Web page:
4 Things God Does For You
August 17, 2022 Creekwood United Methodist Church

Perceived Value - Deep Thoughts

Posted in Deep Thoughts

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Since the dawn of Western Civilization, individuals like Socrates, Plato, and others began to question previously held conceptions of the Greek gods’ role in everyday existence, or their existence at all. Their doubt and inquiry have led to great advancements in medicine, science, and how we explore the world we know, but those like Plato asked so many questions they began to doubt reality itself…which will make you go crazy. Even faithful people occasionally doubt the existence of God, or question what God actually does. It’s a natural part of maturation and growth, and we shouldn’t be worried about questions that arise in our faith. However, even with millennia of technological and academic advancements, people still do find God to be a needed entity in their lives. Here are 4 reasons why I believe we should stay “Anchored in God”, and what God does for us.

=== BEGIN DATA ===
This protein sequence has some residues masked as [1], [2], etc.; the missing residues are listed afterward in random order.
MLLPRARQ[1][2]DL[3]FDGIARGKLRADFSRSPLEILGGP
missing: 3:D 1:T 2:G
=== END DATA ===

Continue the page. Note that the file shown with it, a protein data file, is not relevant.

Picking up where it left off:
Something Beyond Yourself

If you’ve ever heard the expressions “self-made man” or “pull yourself up by your own bootstraps,” there is in our society an honoring of those who perceivably don’t need anyone else. But consider the pressure of bearing the full weight of the world all by yourself. Also, consider how arrogant it is to assume you can shift and control the entire world.

In the Bible, in the book of Job, God asks Job several times, “Were you there when…” referring to ordering the way the world works and several other macro-examples of things humans can only attempt to understand or accomplish. It’s not the most pastoral response to Job’s suffering but it does call Job to recognize that he is not the only thing in existence, which means he also doesn’t have to bear the full weight of his suffering.

To be “Anchored in God” is to recognize we are not alone, we are not in over our heads, and we are blessed and guided by the wisdom that far surpasses our own.

A Standard for Goodness

A few years ago, a young student began a frustrating line of conversation about her perception that all governments are corrupt. During her processing, the question was put to her, “how would a world without order exist without sinking into horror film levels of anarchy?” The original student espoused the goodness and intelligence of humanity as seen in the original label of “it is good” when God created humanity. The questioner then asked, “then why do people run red lights?” Forget it being against the law, we know that running a red light is potentially fatal for yourself or the other drivers, but that certainly seems to be worth the risk for many if it saves them from sitting in the car for an extra 45 seconds.